Measurement of Bacterial Growth
- Bacterial Growth is a biological process that involves increasing cell number, cell mass, and cell activity.
- We can thus measure the bacterial growth through measuring cell activity, cell mass and counting cell numbers.
- Two methods can be used to count cells: directly by microscopy, using an electronic particle counter or indirectly using a colony counting.
- You can measure cell mass directly by using weighing, measuring cell nitrogen or indirectly by turbidity.
- You can measure cell activity indirectly by relating the level of biochemical activity with the size of the population.
Why Should We Measure Bacterial Growth?
The following are reasons we measure bacterial growth:
- To count the number of cells within a media.
- To measure cell mass.
- To measure cell activity.
Methods used for Measurement of Bacterial Growth
There are many methods available to measure bacterial growth. Each one is discussed below.
Cell Number count
The cell number counting is done by two following methods;
- Direct Method
- Indirect Method
A. Direct Method
The following methods are used for direct count of bacterial cells;
- Direct Microscopic Count/Counting chamber
- Electronic Enumeration of Cell Numbers
a. Direct Microscopic Count/Counting chamber
- Direct counts in a counting chamber, such as the Petroff-Hausser chamber, are the best way to determine microbial populations.
- Counting chambers are made up of specially designed slides, coverslips, and a space between them that creates a chamber with known depth.
- This slide is precisely ruled into squares of 1/400 mm2 area. A glass cover slip rests 1/50mm above the slide so that the volume is 1/20,000mm3 (1/20.000.000cm3).
- A suspension of unstained bacteria can also be counted inside the chamber using a phase contrast microscope.
- You can calculate the number of microorganisms present in a sample by taking the volume of the chamber and the dilutions of the sample prior to counting.
- An example: Five bacteria are found in every square ruled. This is 5 X 20,000,000 or 108 bacteria per milliliter.
Advantages of Direct Microscopic Count
- This method is simple, cheap, and quick.
- It also provides information on the size and morphology microorganisms.
- The Petroff-Hausser counting chamber makes it easy to count Bacteria accurately and quickly.
- It is possible to quickly and easily perform direct microscopic measurements using very little equipment.
- If they are properly diluted, very dense suspensions can still be counted.
Disadvantages of Direct Microscopic Count
- It is impossible to count the number of bacteria in a suspension, such as at the beginning or end of a growth curve.
b. Electronic Enumeration of Cell Numbers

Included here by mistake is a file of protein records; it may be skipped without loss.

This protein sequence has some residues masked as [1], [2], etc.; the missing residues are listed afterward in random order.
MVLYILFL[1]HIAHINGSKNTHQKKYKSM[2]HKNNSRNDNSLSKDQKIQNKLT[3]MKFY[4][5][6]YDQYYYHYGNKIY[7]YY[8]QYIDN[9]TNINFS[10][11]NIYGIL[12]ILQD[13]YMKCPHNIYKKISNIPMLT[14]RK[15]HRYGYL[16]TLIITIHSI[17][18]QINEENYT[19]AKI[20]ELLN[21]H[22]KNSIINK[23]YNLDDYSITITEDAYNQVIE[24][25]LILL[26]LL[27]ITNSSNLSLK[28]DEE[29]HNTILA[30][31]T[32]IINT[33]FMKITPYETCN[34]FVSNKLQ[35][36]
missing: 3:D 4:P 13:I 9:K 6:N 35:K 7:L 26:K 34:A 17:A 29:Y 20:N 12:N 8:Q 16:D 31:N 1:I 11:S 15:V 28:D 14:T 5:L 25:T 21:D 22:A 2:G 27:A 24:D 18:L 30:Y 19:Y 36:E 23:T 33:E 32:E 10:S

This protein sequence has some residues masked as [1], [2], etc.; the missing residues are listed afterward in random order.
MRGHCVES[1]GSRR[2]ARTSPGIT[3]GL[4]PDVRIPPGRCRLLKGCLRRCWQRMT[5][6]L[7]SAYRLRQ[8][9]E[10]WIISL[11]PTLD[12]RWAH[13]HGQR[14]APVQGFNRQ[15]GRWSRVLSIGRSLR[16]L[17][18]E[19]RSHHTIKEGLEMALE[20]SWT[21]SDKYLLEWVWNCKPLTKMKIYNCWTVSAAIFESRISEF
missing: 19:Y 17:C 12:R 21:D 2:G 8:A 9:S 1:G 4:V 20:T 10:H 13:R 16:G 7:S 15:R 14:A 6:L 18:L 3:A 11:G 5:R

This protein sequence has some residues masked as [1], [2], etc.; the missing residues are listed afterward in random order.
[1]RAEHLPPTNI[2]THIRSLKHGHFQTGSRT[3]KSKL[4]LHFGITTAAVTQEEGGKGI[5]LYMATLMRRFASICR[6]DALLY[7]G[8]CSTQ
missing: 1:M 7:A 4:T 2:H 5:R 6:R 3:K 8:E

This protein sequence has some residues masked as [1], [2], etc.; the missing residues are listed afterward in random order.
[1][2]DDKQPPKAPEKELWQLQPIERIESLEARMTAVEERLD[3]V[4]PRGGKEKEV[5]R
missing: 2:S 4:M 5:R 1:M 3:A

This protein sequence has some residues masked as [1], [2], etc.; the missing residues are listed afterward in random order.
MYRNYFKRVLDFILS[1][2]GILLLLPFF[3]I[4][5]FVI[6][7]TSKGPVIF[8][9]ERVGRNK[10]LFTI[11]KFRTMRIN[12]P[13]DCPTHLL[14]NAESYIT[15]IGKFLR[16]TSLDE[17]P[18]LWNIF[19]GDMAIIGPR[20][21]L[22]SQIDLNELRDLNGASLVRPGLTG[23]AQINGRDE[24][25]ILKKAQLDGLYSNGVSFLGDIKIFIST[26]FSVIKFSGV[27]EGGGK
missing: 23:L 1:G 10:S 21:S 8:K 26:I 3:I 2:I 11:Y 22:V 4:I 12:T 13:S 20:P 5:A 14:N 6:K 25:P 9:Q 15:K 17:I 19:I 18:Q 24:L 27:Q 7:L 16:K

- Electronic counters, such as the Coulter counter, can also be used to count microorganisms.
- This method involves placing the bacterial suspension in an electronic particle counter. The bacteria are then passed through a small orifice measuring 10-30 um in diameter.
- This orifice connects two counter compartments that contain an electrically conductive solution.
- Each bacterium that passes through the orifice experiences a temporary increase in the electrical resistance.
- This creates an electric signal that is counted automatically.
Advantages of Electronic Enumeration of Cell Numbers
- This is a fast method.
- It is easy to use
Disadvantages of Electronic Enumeration of Cell Numbers
- This requires advanced electronic equipment.
- Clogged orifices are more common.
- It is impossible to tell if the cells being counted have survived.
B. Indirect Method
The Indirect Method of bacterial cell count is done by this following method;
a. The Plate-Count Method
- This allows you to determine the number of cells which will multiply under certain conditions.
- In a Petri dish, a measured amount of the bacterial suspension will be added.
- The agar medium, which is kept at 45°C, is then added to the mixture. Finally, the plate is rotated to mix the two.
- The medium will solidify and the organisms will be trapped in the gel.
- Each organism reproduces itself, growing until there is a visible colony.
- A colony count on the plate shows the viable microbial population.
- The original sample is often diluted to reduce the number of colonies that form on the plate. This usually results in a range of 30-30%. This range allows for accurate counting and minimizes the chance of interference with the growth of other organisms.
- Colonies can be counted by lighting them from below (dark field illumination). This makes them easily visible and often a magnifying lens is used. There are many electronic methods that can be used to count colonies.
- The plate-count method is routinely used with satisfying results to estimate bacterial populations in milk, food, and other materials.
Procedure of Plate-Count Method
- Culture of bacteria, or any other sample containing strains of bacteria in suspension
- 1 ml was transferred to 99 mg dilution empty; 1 ml was transferred to 2d99 ml dilution blank: 1 ml was transferred to 3d99 ml delution blank.